16 Things You Don't Know About Chobani Yogurt
Did you know Chobani only came to be because CEO Hamdi Ulukaya happened upon an ad for a recently-closed Kraft yogurt plant in upstate New York? It's true! They went from selling their yogurt to just a few local NY grocery stores with a team of five employees to 2,000 employees and making $1 billion in sales per year.
From Winnie the Pooh-themed yogurt for kids, indulgent salted-caramel-crunch-flavored mixes for curbing our sweet tooth cravings, and high-protein tubs for those looking to lose 10 pounds, Chobani has the answer to almost all of your good-for-you snack needs. But even though Chobani is America's top-selling Greek yogurt brand, about 60 percent of the country has never even heard of Chobani—and more than half of Americans still have never even tried Greek yogurt!
So, before you grab another container off the shelf, make sure you read up on these must-know facts about the yogurt company. And after you do, try the Eat This!-approved picks in our report: best Greek yogurts for weight loss.
They Went Through A Massive Redesign
If you didn't already notice in the lead image, on November 28, 2017, Chobani unveiled their new packaging. (We think it looks very nice if you ask us.) Chief Creative Officer Leland Maschmeyer told AdAge that inspiration for the new branding "came from 19th-century American folk art, particularly quilt work from the Mid-Atlantic region." With the packaging overhaul also comes a simplification of their products. Chobani will no longer sell previously core offerings like Simply 100 or their Mezze yogurt dips.
Each Container Is Made With Live Probiotics
Contrary to what you might think, not all yogurts will provide you with gut-healthy probiotics—the live bacteria that scientists believe may play a role in lowering your incidence of obesity and levels of inflammation. That's because some products are heat-treated after fermentation, which will kill most of the beneficial active cultures. As you'll see on Chobani's label, their Greek yogurt is made with five "live and active cultures." Three of them have been found to be probiotic strains: L. Bulgaricus, L. Acidophilus, and Bifidus; the other two strains listed, S. Thermophilus and L. Casei, are known as active cultures.
Their Plain Flavors Have No Added Sugars
For those of us who adhere to a low-sugar diet, this is music to our ears! When you're picking out a container of Greek yogurt, you want to read just two ingredients: milk and live active cultures. Unfortunately, that's not always the case among every product on the dairy aisle shelves; in fact, some brands have plain vanilla flavors that climb up to 21 grams of sugar per serving! Whether you're grabbing their whole milk flavor or non-fat, both will fill you up with not much more than gut-friendly probiotics, healthy fats, and muscle-building protein. (P.S. By cutting production of the Simply 100 line, Chobani also ceased to flavor their yogurts with non-nutritive sweeteners like Monk Fruit Extract.)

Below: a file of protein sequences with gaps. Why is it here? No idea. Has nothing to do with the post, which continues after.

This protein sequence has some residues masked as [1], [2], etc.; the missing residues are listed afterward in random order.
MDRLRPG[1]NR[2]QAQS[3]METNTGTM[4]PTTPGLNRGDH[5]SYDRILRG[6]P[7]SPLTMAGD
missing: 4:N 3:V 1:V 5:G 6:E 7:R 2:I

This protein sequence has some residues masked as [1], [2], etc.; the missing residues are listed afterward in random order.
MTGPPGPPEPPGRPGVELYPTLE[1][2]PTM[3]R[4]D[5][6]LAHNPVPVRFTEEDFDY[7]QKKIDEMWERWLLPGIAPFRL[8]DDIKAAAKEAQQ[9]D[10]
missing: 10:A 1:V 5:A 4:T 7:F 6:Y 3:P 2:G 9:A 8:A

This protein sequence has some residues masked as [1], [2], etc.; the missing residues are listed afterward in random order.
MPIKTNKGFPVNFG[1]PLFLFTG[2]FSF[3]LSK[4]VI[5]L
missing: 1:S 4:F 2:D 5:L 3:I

Their Ingredients Are [Basically] Non-GMO
Remember the debacle in 2013 when Whole Foods announced it was dropping Chobani from its stores because the yogurt maker uses milk from cows who eat genetically engineered crops (GMOs) like corn and soy? Chobani was bummed, but they argued the company was more interested in selling nutritious yogurt to everyone rather than source GMO-free milk and have to jack up the price so only a few people could buy it.
Besides helping us keep money in our wallets, apparently dairy cows fed GMOs still count as non-GMO "according to criteria applied by the United States Department of Agriculture, the European Union, and specific state criteria, such as the State of Vermont." The company also argues that switching over to non-GMO feed is pretty implausible as standard feed blends often contain corn and soy, and over 90 percent of those crops are grown in the U.S. from genetically engineered seeds—there is simply not enough non-GMO grain for farmers to feed the 78,000 dairy cows Chobani needs.
Instead, Chobani remains committed to sourcing the freshest, rBST-free milk possible from the nearly 900 farmers in their local communities—from Chenango County, New York, to Twin Falls, Idaho. Even though their milk is not verified "non-GMO," the company otherwise uses all non-GMO ingredients to make their yogurt products.
They Don't Offer a Low-Fat Plain Option
Fat content is often a deciding factor when it comes to purchasing a yogurt container. We always recommend having at least 1% fat in your dairy products. That's because the healthy fats will not only help your body absorb fat-soluble nutrients like vitamin A, D, E, and K but will also help keep you satiated longer. Ilyse Schapiro, MS, RD, CDN, and founder of Ilyse Schapiro Nutrition tells ETNT "I typically recommend 2% because it's a happy medium [between whole milk and non-fat dairy products]." Unfortunately, Chobani's only plain yogurt options are non-fat (0%) and whole milk (4%). If you are looking for low-fat (2%) options, you'll have to go for a higher-sugar variety from the "Blended" or "Fruit on the Bottom" line.
Their Greek Yogurt Is High In Protein
Regular yogurt you grew up eating is unstrained. Greek yogurt is strained, meaning the manufacturer removes the excess liquid whey, which results in a thicker, creamier yogurt. It also means you get a cream with an average of 12 grams of protein per 5.3 oz. cup, whereas regular yogurt has a mere 6 grams. Eating a high-protein snack won't only keep your hunger pangs at bay, it'll also help you build lean muscle mass, which will then burn more calories at rest than fat—helping you lose belly fat.
They Never Use Artificial Preservatives